Right near the top of anyone’s list for why they love the NCAA Tournament is inevitable upsets that happen every year. Some years upsets are plentiful. Other years, like last year, chalk reigns more often than not.
While there is no perfect way to predict where upsets will come from (this is why they are considered upsets, after all) there are specific criteria you can look for when trying to locate which matchups are more favorable for upsets than others.
In this post, I’ll explain the criteria I use to pick upsets, then break down the 5-12 matchups, which is where most upsets come from, as well as analyze this year’s other potential bracket busters.
Criteria for Picking Upsets
First, it is important to understand the historical winning % by seed. Courtesy of ListAfterList.com, here is a breakdown:
- The #1 seed has beaten the #16 seed all 88 times (100%).
- The #2 seed has beaten the #15 seed 84 times (95%).
- The #3 seed has beaten the #14 seed 73 times (83%).
- The #4 team has beaten the #13 seed 70 times (80%).
- The #5 seed has beaten the #12 seed 59 times (67%).
- The #6 seed has beaten the #11 seed 61 times (69%).
- The #7 team has beaten the #10 seed 53 times (60%).
- The #8 team has beaten the #9 seed 41 times (47%).
As you can see, it is a very dicey proposition picking a #1 or a #2 seed to lose in the first round. You’re better off picking the top seeds and being pleasantly surprised by an upset.
The same is typically true of the #3 and #4 seeds as well, both of which still win 80% of the time or better. Only if there is a matchup that you really like would I pick an upset here.
You know, like this one…
Once we get to the #5 and #6 line, however, things get a little more favorable upsets.
Interestingly, #6 seeds are two percentage points better than #5 seeds in first round matchups. Theoretically, this shouldn’t happen. In reality though, #12 seeds are often one of two types of teams: 1) a team from a major conference with talent that underachieved throughout the year, or 2) an at-large mid-major that very well could be seeded too low (think Cornell this year). A #12 seed always knocks off a #5 seed in the tournament, so this is where you want to take an educated chance.
The takeaway here is that your best bet is to stay away from the top line upsets during Round 1. 10s, 11s, and 12s, however, have a much better shot of beating their higher seeded opponents.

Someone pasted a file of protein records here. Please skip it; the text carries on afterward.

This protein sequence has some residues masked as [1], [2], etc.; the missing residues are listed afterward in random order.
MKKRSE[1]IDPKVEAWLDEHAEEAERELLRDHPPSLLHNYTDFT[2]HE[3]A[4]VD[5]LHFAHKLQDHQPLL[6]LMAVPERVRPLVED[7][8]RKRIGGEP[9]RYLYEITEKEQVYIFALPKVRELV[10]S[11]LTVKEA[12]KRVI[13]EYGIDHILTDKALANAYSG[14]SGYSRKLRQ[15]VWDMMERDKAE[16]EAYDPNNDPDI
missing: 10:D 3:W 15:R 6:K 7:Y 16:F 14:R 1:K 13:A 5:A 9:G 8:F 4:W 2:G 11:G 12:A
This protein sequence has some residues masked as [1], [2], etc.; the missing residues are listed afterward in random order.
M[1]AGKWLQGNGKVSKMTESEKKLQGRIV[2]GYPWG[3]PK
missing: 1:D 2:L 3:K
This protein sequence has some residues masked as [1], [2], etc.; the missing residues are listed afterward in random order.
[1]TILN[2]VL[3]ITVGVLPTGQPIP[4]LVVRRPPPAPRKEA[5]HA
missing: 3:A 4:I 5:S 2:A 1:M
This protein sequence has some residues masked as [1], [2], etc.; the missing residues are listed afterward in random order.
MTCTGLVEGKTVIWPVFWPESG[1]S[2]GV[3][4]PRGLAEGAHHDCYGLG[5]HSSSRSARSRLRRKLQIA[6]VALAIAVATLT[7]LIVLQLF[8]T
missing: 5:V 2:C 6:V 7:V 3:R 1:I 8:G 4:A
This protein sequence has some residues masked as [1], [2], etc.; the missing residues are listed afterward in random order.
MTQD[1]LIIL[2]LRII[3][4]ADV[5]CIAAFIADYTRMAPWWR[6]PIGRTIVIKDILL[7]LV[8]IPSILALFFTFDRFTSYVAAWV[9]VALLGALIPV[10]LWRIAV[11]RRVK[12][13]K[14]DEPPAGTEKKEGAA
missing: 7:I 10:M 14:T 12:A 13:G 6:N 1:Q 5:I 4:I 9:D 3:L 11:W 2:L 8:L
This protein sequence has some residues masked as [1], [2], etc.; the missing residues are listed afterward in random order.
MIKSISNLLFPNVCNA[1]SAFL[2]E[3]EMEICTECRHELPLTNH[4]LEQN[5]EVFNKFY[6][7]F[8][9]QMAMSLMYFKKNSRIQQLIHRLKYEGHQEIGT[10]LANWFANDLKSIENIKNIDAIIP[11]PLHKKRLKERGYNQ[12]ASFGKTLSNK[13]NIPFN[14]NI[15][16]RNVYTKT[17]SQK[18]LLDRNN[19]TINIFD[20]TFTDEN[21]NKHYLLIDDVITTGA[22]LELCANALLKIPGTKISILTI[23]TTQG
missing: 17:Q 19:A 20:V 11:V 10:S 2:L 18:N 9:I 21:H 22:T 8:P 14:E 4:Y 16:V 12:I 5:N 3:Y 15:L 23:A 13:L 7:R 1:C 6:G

But how do you know which ones to trust?
If you’ve read my 2010 NCAA Tournament bracket predictions post already you know the criteria I look for when picking teams to advance in the tournament (follow the link to view the stat breakdown spreadsheet). I like teams that have experienced backcourts that do not turn the ball over, that rebound well and make it difficult for their opponent to shoot, and that have had success winning close games this year.
With that being seed, let’s analyze this year’s 5-12 matchups and potential bracket busting upsets.
Breaking Down the 5-12 Seed Matchups
- #5 Texas A&M v #12 Utah State
- #5 Butler v #12 UTEP
- #5 Michigan State v #12 New Mexico State
- #5 Temple v #12 Cornell
If you watched ESPN last night, you might be surprised by where I have the Temple-Cornell game listed. Jay Bilas apparently thinks that Cornell is a contender for the National Championship. While I think the Big Red are good, and I obviously want to see Randy Wittman’s kid do well, I agree with Doug Gottlieb who said that Temple is the most underseeded team in the field.
This is going to be a great game, but I don’t think an upset. Temple holds opponents to 37.7% field goal shooting and turns the ball over on less than 14% of their possessions. Those are among the best of those stats in the entire field.
As for Michigan State, a first round exit would not shock me only because this year’s Spartans team has had such obvious chemistry and consistency issues. Still, they are supremely talented and Tom Izzo always seems to have his troops ready for March. I’ll trust Sparty to at least make it to the Round of the 32 on the strength of their rebounding and experience.
The other two 5-12 matchups are ones that I predicted to be upsets, but neither is a slam dunk by any means.
UTEP gets the slight edge over Butler because their backcourt is a little bit more experienced and because they hold opponents to under 40% from the field. The Miners are also perfect in close games this year and have an impressive point margin of 11.6. Butler’s numbers are close in every category, but UTEP came out on top in everything but rebounding. This one could go either way, but I like UTEP to squeak by. (I anxiously await Ari’s rebuttal to this one.)
In the final 5-12 matchup, I like Utah State over Texas A&M in the battle of the Aggies because Utah State is supreme on the glass (6.1 margin to 2.7) and takes care of the ball very well (13.9% turnover percentage). This is another very close game, and I would not be shocked at all to see Texas A&M win (especially considering Utah State’s .200 success rate in close games) but I consider it to be the most likely 5-12 upset.
Breaking Down the Other Potential Bracket Busters
Now let’s take a look at some other games that are being commonly discussed as possible upsets, as well as all of the upsets I picked in my bracket.